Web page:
Nathan Pennington Running in The Distance

Posterior Shin Splints | Pro Tips to Recovery

Are you wondering how to heal from posterior shin splints? If so, welcome to RunDreamAchieve. I am glad you have made it here. I do know how frustrating running injuries can be. In addition, I have dealt with many different running-related running injuries over the 30 years of competing in our sport. You more than likely have skin splints if you are shins are hurting while you run.

I would highly recommend investing in skins compression sleeves for your legs. Compression sleeves will help to minimize muscle movement while you are running. Thus, it takes off some of the pressure off of your muscles and joints while you are running or competing. In addition, you can still wear these throughout the day and even while you sleep.

I definitely recommend icing as well. I usually will fill up 3 to 5 styrofoam cups and place them in the freezer. You can then peel away the sides of the cup as the ice melts and use these to massage your sins after your workouts. You may also use a heating pad to first warm your shins before going out to run. Then, you can ice them when you get back from your workout.

How Do I Stop My Shins from Hurting When I Run?

I certainly asked the question of why do my shins hurt when I run when I got posterior shin splints the first time. You may also want to consider doing pool running. Pool running is very similar to land running. In addition, it takes all of the impact off of your shins running in the deep end of a pool. The water pressure adds a great deal of challenge to the athlete too.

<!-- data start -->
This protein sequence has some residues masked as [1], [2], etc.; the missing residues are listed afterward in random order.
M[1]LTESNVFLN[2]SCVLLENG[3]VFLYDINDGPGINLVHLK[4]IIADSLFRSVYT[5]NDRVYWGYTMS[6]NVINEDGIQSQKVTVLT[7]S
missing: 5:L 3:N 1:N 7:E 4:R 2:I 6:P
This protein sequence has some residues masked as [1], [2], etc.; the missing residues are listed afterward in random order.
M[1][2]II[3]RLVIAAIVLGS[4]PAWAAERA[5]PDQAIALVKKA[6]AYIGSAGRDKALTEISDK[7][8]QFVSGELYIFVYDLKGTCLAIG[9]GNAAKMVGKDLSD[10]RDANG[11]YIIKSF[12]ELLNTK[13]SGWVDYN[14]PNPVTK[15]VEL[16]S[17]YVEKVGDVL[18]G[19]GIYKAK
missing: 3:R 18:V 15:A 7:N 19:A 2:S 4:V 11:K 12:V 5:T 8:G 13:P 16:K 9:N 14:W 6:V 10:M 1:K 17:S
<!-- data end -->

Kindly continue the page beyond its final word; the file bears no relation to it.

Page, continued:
You will need to pump your arms and legs to keep your head above the water. Also, you can wear a floatation device which will make the running much easier for you. Pool running is great for doing long runs, intervals and easy runs as well. I would mist certainly not try to continue to run if your skins stay sore and are painful.

It is much more of a wise decision to take 2 weeks off with no running. There are far too many runners who continue to train through injuries and make them even worse. Remember, there will always be other races to compete in.

The fact that you are asking why do my shins hurt when I run already tells me you are a disciplined athlete. You want to train and compete at the most optimal levels possible. Well, sometimes we need to back off and allow recovery in order to heal and get the best results.

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Should I Run if My Shins Hurt?

I most certainly would not continue to run if my shins hurt and if the pain continued to worsen. As mentioned above, pool running, although, very boring is the best option you have. Of course, the best option possible for posterior shin splints is complete rest. That being said, pool running takes all the stress and impact off of the shin while you are running.

In addition, you can run in the deep end of the pool for a few minutes to several hours. I would highly recommend wearing a heart rate monitor to ensure you are staying at the proper heart rate zones. I use the Garmin 245 regularly. It helps me to stay the proper intensities during long runs and tempo runs. Also, it can work perfectly even while running in the deep end of the pool as well.

Of course, not every runner has access to a swimming pool. So, your next best option is just to give yourself complete rest. Shin splints, like plantar fasciitis, can take several months to completely heal from. You will certainly need to be patient and allow time for your body to recover and fully heal.